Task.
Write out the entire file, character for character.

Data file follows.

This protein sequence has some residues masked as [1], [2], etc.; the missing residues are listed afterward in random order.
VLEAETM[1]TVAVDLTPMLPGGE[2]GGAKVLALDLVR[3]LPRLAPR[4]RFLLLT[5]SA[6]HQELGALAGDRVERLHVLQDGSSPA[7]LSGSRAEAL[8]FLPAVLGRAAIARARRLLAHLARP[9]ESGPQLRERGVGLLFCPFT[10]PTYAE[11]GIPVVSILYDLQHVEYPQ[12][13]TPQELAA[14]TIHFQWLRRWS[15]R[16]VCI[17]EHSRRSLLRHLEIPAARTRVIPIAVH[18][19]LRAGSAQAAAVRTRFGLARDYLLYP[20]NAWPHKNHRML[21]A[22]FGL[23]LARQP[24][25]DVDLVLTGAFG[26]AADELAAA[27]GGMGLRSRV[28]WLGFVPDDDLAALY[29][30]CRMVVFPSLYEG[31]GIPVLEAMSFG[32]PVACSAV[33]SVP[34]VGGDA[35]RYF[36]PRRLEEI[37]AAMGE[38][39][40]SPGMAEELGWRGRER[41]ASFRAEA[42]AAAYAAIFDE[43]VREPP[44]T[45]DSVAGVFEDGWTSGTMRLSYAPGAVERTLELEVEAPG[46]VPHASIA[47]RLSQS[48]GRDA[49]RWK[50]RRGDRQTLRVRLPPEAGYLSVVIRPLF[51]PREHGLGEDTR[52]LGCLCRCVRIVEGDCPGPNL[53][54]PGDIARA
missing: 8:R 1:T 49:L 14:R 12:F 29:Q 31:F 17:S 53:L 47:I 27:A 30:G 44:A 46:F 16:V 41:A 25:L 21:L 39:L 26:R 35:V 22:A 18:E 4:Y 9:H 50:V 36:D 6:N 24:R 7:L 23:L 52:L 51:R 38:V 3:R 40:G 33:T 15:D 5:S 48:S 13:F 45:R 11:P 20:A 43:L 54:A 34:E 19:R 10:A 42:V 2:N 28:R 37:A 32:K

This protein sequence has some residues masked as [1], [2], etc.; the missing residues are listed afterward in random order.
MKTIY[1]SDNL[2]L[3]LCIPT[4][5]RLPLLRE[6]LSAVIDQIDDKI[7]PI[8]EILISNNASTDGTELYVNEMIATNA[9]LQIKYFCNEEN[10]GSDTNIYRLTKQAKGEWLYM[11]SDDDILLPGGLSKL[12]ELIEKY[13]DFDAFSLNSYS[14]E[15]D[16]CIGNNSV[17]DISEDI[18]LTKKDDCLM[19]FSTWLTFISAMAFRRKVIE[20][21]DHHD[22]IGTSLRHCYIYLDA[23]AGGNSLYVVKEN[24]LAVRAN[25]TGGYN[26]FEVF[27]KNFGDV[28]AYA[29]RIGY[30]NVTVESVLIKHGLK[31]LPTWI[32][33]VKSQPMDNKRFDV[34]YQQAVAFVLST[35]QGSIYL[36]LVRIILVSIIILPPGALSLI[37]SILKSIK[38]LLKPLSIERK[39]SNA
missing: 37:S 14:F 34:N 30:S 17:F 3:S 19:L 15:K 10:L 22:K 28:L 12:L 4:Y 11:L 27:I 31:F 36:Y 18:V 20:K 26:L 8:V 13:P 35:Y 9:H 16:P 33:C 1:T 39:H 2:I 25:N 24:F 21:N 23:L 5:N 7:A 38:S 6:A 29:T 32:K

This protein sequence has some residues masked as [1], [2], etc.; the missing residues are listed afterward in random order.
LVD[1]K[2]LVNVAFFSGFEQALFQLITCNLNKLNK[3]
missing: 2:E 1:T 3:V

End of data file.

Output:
This protein sequence has some residues masked as [1], [2], etc.; the missing residues are listed afterward in random order.
VLEAETM[1]TVAVDLTPMLPGGE[2]GGAKVLALDLVR[3]LPRLAPR[4]RFLLLT[5]SA[6]HQELGALAGDRVERLHVLQDGSSPA[7]LSGSRAEAL[8]FLPAVLGRAAIARARRLLAHLARP[9]ESGPQLRERGVGLLFCPFT[10]PTYAE[11]GIPVVSILYDLQHVEYPQ[12][13]TPQELAA[14]TIHFQWLRRWS[15]R[16]VCI[17]EHSRRSLLRHLEIPAARTRVIPIAVH[18][19]LRAGSAQAAAVRTRFGLARDYLLYP[20]NAWPHKNHRML[21]A[22]FGL[23]LARQP[24][25]DVDLVLTGAFG[26]AADELAAA[27]GGMGLRSRV[28]WLGFVPDDDLAALY[29][30]CRMVVFPSLYEG[31]GIPVLEAMSFG[32]PVACSAV[33]SVP[34]VGGDA[35]RYF[36]PRRLEEI[37]AAMGE[38][39][40]SPGMAEELGWRGRER[41]ASFRAEA[42]AAAYAAIFDE[43]VREPP[44]T[45]DSVAGVFEDGWTSGTMRLSYAPGAVERTLELEVEAPG[46]VPHASIA[47]RLSQS[48]GRDA[49]RWK[50]RRGDRQTLRVRLPPEAGYLSVVIRPLF[51]PREHGLGEDTR[52]LGCLCRCVRIVEGDCPGPNL[53][54]PGDIARA
missing: 8:R 1:T 49:L 14:R 12:F 29:Q 31:F 17:S 53:L 47:I 27:A 30:G 44:A 46:F 16:V 41:A 25:L 21:L 39:L 26:R 35:V 22:A 18:E 4:Y 9:H 50:V 36:D 6:N 24:R 7:L 23:L 52:L 51:R 38:V 3:R 40:G 33:T 15:D 5:S 48:S 13:F 45:R 11:P 20:A 43:L 54:A 34:E 19:R 10:A 42:V 2:N 28:R 37:A 32:K

This protein sequence has some residues masked as [1], [2], etc.; the missing residues are listed afterward in random order.
MKTIY[1]SDNL[2]L[3]LCIPT[4][5]RLPLLRE[6]LSAVIDQIDDKI[7]PI[8]EILISNNASTDGTELYVNEMIATNA[9]LQIKYFCNEEN[10]GSDTNIYRLTKQAKGEWLYM[11]SDDDILLPGGLSKL[12]ELIEKY[13]DFDAFSLNSYS[14]E[15]D[16]CIGNNSV[17]DISEDI[18]LTKKDDCLM[19]FSTWLTFISAMAFRRKVIE[20][21]DHHD[22]IGTSLRHCYIYLDA[23]AGGNSLYVVKEN[24]LAVRAN[25]TGGYN[26]FEVF[27]KNFGDV[28]AYA[29]RIGY[30]NVTVESVLIKHGLK[31]LPTWI[32][33]VKSQPMDNKRFDV[34]YQQAVAFVLST[35]QGSIYL[36]LVRIILVSIIILPPGALSLI[37]SILKSIK[38]LLKPLSIERK[39]SNA
missing: 37:S 14:F 34:N 30:S 17:F 3:S 19:L 15:K 10:L 22:K 28:L 12:L 4:Y 11:L 27:I 31:F 36:Y 18:V 20:K 26:L 8:V 13:P 35:Y 9:H 16:P 33:C 1:T 39:H 2:I 25:N 24:F 21:N 23:L 5:N 7:A 38:S 6:A 29:T 32:K

This protein sequence has some residues masked as [1], [2], etc.; the missing residues are listed afterward in random order.
LVD[1]K[2]LVNVAFFSGFEQALFQLITCNLNKLNK[3]
missing: 2:E 1:T 3:V